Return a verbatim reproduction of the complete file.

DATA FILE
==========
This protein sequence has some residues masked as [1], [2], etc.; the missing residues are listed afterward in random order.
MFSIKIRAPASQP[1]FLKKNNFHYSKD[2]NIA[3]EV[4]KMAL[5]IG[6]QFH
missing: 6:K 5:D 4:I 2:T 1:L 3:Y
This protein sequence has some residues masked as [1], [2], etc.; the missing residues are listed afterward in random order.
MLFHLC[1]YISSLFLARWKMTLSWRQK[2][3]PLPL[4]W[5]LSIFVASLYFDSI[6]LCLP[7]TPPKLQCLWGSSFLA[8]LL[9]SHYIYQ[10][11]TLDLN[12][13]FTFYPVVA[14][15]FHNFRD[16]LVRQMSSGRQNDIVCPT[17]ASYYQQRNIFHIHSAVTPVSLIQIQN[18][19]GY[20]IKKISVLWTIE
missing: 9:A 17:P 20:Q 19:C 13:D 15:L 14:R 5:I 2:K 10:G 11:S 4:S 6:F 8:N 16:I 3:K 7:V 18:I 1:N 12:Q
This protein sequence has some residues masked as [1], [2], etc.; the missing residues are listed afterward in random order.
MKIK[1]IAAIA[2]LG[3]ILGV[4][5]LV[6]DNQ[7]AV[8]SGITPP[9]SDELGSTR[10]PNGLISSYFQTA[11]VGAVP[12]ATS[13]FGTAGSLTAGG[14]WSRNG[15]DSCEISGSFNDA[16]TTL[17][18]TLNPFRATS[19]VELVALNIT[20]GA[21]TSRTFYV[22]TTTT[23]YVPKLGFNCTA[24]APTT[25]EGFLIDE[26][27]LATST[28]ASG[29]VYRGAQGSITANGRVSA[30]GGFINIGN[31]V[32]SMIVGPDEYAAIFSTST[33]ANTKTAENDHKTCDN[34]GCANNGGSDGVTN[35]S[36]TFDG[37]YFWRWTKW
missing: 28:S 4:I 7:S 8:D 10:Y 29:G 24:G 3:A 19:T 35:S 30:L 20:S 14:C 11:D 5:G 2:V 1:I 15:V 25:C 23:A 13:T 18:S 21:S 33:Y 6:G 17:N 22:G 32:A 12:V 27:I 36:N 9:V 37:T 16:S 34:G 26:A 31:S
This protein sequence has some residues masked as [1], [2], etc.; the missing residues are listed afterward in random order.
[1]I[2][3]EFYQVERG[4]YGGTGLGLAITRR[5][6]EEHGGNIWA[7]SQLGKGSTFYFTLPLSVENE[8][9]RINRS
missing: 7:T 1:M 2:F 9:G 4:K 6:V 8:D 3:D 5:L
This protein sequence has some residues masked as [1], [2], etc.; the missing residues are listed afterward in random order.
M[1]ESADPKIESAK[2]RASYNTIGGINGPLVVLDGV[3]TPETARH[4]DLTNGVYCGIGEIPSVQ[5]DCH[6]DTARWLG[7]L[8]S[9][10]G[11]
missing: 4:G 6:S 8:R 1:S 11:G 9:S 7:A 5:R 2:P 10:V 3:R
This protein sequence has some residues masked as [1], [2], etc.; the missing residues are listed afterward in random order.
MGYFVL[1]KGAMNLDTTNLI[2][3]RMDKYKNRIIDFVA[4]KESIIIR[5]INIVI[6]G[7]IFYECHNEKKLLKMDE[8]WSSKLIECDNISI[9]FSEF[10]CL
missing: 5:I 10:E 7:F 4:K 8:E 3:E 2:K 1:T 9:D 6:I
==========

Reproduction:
This protein sequence has some residues masked as [1], [2], etc.; the missing residues are listed afterward in random order.
MFSIKIRAPASQP[1]FLKKNNFHYSKD[2]NIA[3]EV[4]KMAL[5]IG[6]QFH
missing: 6:K 5:D 4:I 2:T 1:L 3:Y
This protein sequence has some residues masked as [1], [2], etc.; the missing residues are listed afterward in random order.
MLFHLC[1]YISSLFLARWKMTLSWRQK[2][3]PLPL[4]W[5]LSIFVASLYFDSI[6]LCLP[7]TPPKLQCLWGSSFLA[8]LL[9]SHYIYQ[10][11]TLDLN[12][13]FTFYPVVA[14][15]FHNFRD[16]LVRQMSSGRQNDIVCPT[17]ASYYQQRNIFHIHSAVTPVSLIQIQN[18][19]GY[20]IKKISVLWTIE
missing: 9:A 17:P 20:Q 19:C 13:D 15:L 14:R 5:I 2:K 10:G 11:S 4:S 6:F 8:N 16:I 3:K 7:V 18:I 1:N 12:Q
This protein sequence has some residues masked as [1], [2], etc.; the missing residues are listed afterward in random order.
MKIK[1]IAAIA[2]LG[3]ILGV[4][5]LV[6]DNQ[7]AV[8]SGITPP[9]SDELGSTR[10]PNGLISSYFQTA[11]VGAVP[12]ATS[13]FGTAGSLTAGG[14]WSRNG[15]DSCEISGSFNDA[16]TTL[17][18]TLNPFRATS[19]VELVALNIT[20]GA[21]TSRTFYV[22]TTTT[23]YVPKLGFNCTA[24]APTT[25]EGFLIDE[26][27]LATST[28]ASG[29]VYRGAQGSITANGRVSA[30]GGFINIGN[31]V[32]SMIVGPDEYAAIFSTST[33]ANTKTAENDHKTCDN[34]GCANNGGSDGVTN[35]S[36]TFDG[37]YFWRWTKW
missing: 28:S 4:I 7:S 8:D 10:Y 29:G 24:G 3:A 19:T 35:S 30:L 20:S 14:C 11:D 5:G 2:V 1:I 15:V 25:C 23:A 13:T 18:S 21:S 33:Y 6:G 17:N 22:G 32:A 12:V 27:I 36:N 9:V 37:T 16:S 34:G 26:A 31:S
This protein sequence has some residues masked as [1], [2], etc.; the missing residues are listed afterward in random order.
[1]I[2][3]EFYQVERG[4]YGGTGLGLAITRR[5][6]EEHGGNIWA[7]SQLGKGSTFYFTLPLSVENE[8][9]RINRS
missing: 7:T 1:M 2:F 9:G 4:K 6:V 8:D 3:D 5:L
This protein sequence has some residues masked as [1], [2], etc.; the missing residues are listed afterward in random order.
M[1]ESADPKIESAK[2]RASYNTIGGINGPLVVLDGV[3]TPETARH[4]DLTNGVYCGIGEIPSVQ[5]DCH[6]DTARWLG[7]L[8]S[9][10]G[11]
missing: 4:G 6:S 8:R 1:S 11:G 9:S 7:A 5:R 2:P 10:V 3:R
This protein sequence has some residues masked as [1], [2], etc.; the missing residues are listed afterward in random order.
MGYFVL[1]KGAMNLDTTNLI[2][3]RMDKYKNRIIDFVA[4]KESIIIR[5]INIVI[6]G[7]IFYECHNEKKLLKMDE[8]WSSKLIECDNISI[9]FSEF[10]CL
missing: 5:I 10:E 7:F 4:K 8:E 3:E 2:K 1:T 9:D 6:I